The Biden Administration faces a daunting list of cyber problems, ranging from espionage to intellectual property theft to ransomware. To its credit, the Administration has prioritized tackling these threats and is developing a suite of policy proposals to address them. The proposals will undoubtedly require new resources and the realignment of existing resources. However, the Administration mustfirst resolve a key organizational question: how should it structure the position and office of the National Cyber Director (NCD)?
Congress recently created the NCDand its office, and it will expect the Administration to fill this position before it approves new resources or authorities.As one of its first actions, the Administration created a Deputy National Security Advisor (DNSA) for Cybersecurity on the National Security Council (NSC) staff, at least in part to address immediate cyber crises. As a result, the US has gone from no government-wide cyber leadership to two senior positions in a matter of months. Having two government-wide positions focused on cybersecurity creates both an opportunity and a risk. The opportunity is that the combination of positions could provide a powerful force for getting the resources needed and driving the organizational change required to implement the proposed policies. The risk is that the positions will compete bureaucratically, essentially undermining each other.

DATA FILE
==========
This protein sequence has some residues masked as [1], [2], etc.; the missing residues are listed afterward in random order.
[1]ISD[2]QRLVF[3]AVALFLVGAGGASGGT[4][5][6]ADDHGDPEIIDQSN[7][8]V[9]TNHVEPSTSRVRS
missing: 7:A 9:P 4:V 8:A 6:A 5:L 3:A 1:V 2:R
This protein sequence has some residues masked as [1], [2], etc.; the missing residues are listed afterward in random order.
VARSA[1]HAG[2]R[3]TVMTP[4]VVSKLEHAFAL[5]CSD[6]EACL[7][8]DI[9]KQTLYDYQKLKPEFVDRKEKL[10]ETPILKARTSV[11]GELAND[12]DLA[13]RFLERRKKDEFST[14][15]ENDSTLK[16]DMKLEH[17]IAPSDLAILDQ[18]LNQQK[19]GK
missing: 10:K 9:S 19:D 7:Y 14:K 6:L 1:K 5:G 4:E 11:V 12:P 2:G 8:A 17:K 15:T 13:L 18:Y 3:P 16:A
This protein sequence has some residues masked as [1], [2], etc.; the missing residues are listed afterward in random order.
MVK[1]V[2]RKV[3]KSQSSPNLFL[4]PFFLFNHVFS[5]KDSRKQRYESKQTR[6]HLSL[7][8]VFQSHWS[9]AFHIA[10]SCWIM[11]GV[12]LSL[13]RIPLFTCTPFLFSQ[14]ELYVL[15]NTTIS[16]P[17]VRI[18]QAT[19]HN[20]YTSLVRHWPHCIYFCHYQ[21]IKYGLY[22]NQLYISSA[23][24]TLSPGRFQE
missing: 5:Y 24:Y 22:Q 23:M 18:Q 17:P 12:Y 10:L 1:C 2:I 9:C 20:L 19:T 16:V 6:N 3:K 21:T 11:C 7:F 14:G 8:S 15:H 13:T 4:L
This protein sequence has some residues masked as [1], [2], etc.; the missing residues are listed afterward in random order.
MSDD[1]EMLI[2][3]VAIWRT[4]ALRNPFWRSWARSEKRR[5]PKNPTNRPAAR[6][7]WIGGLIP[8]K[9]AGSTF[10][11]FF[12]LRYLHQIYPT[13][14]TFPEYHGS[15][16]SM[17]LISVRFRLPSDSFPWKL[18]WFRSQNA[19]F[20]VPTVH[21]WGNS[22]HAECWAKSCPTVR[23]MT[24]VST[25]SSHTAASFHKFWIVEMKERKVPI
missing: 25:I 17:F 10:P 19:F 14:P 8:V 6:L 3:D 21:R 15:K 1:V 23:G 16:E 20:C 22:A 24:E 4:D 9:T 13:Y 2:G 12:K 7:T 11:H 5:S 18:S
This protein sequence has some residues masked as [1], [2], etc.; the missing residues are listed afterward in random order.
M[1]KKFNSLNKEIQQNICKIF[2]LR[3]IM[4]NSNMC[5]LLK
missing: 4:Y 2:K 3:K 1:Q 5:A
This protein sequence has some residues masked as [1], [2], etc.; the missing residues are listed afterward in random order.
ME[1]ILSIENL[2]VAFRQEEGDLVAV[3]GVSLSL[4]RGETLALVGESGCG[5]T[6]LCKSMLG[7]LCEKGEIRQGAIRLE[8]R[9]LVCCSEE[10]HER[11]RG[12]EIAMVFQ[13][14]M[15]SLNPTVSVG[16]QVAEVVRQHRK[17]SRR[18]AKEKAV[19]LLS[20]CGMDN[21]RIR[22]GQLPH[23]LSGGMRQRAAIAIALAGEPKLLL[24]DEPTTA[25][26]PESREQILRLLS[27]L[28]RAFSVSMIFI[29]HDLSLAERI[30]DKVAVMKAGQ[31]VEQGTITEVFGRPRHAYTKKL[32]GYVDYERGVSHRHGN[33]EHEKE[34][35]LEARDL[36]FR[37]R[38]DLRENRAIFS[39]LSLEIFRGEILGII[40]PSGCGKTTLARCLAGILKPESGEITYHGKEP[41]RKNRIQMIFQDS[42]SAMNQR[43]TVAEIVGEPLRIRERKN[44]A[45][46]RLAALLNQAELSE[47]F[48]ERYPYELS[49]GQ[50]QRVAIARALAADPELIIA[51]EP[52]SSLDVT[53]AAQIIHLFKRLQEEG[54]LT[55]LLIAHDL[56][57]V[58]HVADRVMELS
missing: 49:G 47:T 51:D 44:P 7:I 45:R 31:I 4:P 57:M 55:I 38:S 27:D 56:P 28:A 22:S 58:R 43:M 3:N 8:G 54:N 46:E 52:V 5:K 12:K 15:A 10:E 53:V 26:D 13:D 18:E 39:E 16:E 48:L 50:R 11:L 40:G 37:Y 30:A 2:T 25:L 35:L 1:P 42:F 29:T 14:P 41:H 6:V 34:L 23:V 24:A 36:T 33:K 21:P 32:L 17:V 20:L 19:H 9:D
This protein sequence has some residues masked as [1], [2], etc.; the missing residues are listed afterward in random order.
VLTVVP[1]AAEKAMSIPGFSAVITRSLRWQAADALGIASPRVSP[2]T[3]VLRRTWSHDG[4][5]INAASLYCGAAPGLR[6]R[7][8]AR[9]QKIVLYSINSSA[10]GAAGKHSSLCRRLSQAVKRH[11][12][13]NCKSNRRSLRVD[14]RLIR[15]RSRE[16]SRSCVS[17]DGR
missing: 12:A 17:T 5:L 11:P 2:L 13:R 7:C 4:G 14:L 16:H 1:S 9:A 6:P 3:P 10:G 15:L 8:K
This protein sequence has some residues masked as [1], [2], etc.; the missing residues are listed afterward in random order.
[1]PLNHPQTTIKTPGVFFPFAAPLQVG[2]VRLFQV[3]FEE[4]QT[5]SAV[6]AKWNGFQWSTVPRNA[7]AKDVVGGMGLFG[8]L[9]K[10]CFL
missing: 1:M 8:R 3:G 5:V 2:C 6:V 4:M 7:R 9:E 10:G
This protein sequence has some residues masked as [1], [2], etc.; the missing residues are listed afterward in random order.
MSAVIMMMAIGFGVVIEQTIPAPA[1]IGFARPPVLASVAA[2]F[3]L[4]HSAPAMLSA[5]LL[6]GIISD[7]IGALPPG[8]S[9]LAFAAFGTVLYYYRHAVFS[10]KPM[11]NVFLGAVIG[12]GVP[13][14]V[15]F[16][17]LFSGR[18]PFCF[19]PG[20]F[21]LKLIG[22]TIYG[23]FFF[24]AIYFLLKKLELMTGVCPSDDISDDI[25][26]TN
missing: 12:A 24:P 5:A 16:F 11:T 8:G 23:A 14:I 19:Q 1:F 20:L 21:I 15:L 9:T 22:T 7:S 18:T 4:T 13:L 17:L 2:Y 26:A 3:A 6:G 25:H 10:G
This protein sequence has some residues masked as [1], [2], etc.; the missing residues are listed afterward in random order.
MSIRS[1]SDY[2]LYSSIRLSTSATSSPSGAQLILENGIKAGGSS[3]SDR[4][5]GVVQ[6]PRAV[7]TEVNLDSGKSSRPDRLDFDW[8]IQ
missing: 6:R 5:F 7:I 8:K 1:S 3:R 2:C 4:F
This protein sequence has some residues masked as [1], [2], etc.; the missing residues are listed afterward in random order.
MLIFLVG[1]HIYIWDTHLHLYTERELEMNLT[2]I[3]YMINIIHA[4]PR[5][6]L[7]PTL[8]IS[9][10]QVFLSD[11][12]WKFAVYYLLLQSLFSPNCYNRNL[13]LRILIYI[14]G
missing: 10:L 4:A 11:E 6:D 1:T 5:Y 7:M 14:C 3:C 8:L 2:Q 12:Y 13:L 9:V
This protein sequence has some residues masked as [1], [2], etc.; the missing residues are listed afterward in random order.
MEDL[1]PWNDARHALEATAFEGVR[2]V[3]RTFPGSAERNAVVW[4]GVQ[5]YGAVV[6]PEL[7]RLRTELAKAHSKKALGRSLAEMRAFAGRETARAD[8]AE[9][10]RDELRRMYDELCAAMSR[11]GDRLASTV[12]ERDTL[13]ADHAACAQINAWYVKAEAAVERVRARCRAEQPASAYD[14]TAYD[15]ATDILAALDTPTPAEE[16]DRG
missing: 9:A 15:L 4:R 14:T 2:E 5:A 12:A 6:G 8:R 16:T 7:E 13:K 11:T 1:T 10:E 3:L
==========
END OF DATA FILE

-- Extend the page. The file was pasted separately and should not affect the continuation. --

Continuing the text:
Thus, allocating responsibilities between the NCD and the Cybersecurity DNSA becomes a key organizational decision. Although a complete separation of duties is impossible, a reasonable division is feasible. For example, the NCD could focus on long-term, strategic policy – organizing, training, and equipping US government agencies to be successful at their cybersecurity missions. The office of the NCD could take a more public-facing role, leading efforts to develop legislation, collaborating with the private sector, and reducingbarriers that impede effective cybersecurity. The DNSA could focus on short-term operational activities that are part of counter-adversary campaigns or responses to immediate cyber crises. Each office would need insight into the other’s activities, and a high degree of coordination would be necessary, but this kind of division could work. If it wants to improve the nation’s cybersecurity capabilities, the Administration needs to get this key organizational decision right.
Michael Daniel formerly served as the White House Cybersecurity Coordinator and is currently serving as President & CEO of the Cyber Threat Alliance.